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Winter Meteors, Valentine's Day Star, and a Black Moon: A Guide to the February Night Sky

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February isn't the most active month of the year for skywatching, but depending on your location, there are definitely a few wonders in the sky worth making time for. From meteor showers to a beating heart in space, here are the best celestial shows to be seen on February nights.

FEBRUARY 7–8: ALPHA CENTAURID METEORS

If you live in the Southern Hemisphere, just after midnight leading into February 8, you might be in for a treat: the Centaurids meteor shower will peak, bringing with it a handful of shooting stars per hour. This isn't a major meteor shower, so if you really want to see the good stuff, you're going to need to find an area of little-to-no light pollution, and give your eyes a good hour to adjust to the darkness. (Turn off your phone; no one is going to call you at that hour anyway, and your smartphone camera isn't going to see a thing.)

The origin of the meteors is a bit of a mystery. We know the meteors are caused by the Earth slamming into the trail of debris left behind by a comet—but we don't know which comet. On the upside, we're well aware that the meteors appear to originate in the constellation Centaurus, which means you can find them in the sky. If you are familiar with the "Southern Cross," the most famous of that hemisphere's constellations (and the only star pattern on the celestial sphere to have merited a Crosby, Stills and Nash song), you can locate Centaurus, which is directly adjacent to the Southern Cross (a.k.a. Crux).

FEBRUARY 14: VALENTINE'S DAY STAR

On the evening of February 14 at 8:00 p.m., take your true love outside and have that lucky someone look south. You will notice on the constellation Orion's shoulder a red star. This is the brightest red star in the night sky visible with the naked eye, and on that day, at that time, it reaches its highest point in the sky. On every other day of the year, we call it Betelgeuse. On this particular day, however, it's the Valentine's Day star. As years go by, it even "pulses" as the red supergiant's atmosphere expands and contracts. The Valentine's Day star was first popularized by public television astronomy staple Jack Horkheimer, who said, "If you want to give your beloved a really big Valentine, well, this is about as big a one as you'll ever find."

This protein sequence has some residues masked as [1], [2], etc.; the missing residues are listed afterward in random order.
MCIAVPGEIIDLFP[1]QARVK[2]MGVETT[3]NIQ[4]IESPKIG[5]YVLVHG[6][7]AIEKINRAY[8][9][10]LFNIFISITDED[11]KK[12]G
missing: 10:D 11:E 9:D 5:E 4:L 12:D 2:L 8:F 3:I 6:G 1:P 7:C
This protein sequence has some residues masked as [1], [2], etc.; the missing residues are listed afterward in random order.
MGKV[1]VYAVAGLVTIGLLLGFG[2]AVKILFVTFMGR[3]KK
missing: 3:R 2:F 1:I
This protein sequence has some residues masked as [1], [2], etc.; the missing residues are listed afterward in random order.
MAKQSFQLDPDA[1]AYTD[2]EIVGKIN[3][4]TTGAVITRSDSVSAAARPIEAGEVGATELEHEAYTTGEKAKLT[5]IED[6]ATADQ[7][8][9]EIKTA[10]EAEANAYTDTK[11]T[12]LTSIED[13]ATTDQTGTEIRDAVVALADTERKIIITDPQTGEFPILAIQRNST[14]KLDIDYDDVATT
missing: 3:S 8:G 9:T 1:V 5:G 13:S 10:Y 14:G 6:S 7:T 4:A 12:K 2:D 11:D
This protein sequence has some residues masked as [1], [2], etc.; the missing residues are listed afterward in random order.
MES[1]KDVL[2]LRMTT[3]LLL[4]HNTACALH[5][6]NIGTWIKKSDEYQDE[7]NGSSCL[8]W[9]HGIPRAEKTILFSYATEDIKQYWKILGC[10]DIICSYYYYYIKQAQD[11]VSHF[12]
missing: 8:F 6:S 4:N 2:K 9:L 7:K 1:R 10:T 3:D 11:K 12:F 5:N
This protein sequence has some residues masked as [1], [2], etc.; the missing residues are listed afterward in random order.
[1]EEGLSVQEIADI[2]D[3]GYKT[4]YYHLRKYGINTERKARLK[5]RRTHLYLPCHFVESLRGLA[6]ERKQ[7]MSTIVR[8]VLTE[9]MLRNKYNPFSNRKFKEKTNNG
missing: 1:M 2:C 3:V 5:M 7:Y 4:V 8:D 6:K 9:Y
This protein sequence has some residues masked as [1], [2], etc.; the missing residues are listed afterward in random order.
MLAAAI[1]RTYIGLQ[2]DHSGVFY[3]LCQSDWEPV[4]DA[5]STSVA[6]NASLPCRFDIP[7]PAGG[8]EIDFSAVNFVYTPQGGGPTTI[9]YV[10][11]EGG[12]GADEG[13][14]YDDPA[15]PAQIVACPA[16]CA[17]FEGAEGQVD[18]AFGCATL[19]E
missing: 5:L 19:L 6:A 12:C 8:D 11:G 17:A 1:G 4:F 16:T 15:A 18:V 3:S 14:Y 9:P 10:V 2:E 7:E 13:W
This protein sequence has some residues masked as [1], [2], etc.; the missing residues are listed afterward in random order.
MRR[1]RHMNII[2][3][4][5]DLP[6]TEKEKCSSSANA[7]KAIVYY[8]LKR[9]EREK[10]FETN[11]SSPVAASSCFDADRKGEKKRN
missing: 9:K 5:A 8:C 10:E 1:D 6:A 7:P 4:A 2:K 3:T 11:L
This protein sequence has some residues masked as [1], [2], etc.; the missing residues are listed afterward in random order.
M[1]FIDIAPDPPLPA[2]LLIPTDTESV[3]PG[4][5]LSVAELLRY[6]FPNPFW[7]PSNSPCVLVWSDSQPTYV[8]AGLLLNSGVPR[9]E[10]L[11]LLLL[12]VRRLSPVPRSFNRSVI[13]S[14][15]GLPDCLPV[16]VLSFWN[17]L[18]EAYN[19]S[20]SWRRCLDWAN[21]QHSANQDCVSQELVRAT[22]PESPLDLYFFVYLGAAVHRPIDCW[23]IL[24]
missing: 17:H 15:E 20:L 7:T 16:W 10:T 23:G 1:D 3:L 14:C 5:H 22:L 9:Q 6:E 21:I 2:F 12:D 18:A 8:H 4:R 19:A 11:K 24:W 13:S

FEBRUARY 15: BLACK MOON RISING AND A PARTIAL SOLAR ECLIPSE

January ended with a "blue moon"—that is, a second full moon in a single month—and it was an eclipsed blue moon at that. (To keep things confusing, the blue moon turned red because of the eclipse.) Not to be outdone in matters of hue, February 15 offers a "black moon."

Though the finer points of calendars themselves have been modified with great enthusiasm over the last few millennia, the ancient Sumerians have a fair claim for having established the 12-month year, based on the Moon's phases. The word "month" derives from the word "moon," as a lunar cycle is just over 29.5 days in length. Every once in a while, the month of February comes up short with respect to full moons. That is to say: It doesn't have one. This is one of those years.

What is a black moon? There are two somewhat contradictory definitions. One says it's only new moon in a month that also lacks a full moon. That would be the case here. By that metric, February is the only month that can host a black moon, as the others all have too many days. But another definition of a black moon says it's the second new moon in a month. And by that measure, February is the only month that can't have a black moon, because it has too few days. Go figure.

So what will you see in the sky on February 15? Not much of the black moon itself. But if you have a clear, cloudless night, a black moon makes stargazing even easier, because the reflected light of the Sun is shining on the side of the Moon facing away from the Earth. There's less light to interfere with your view.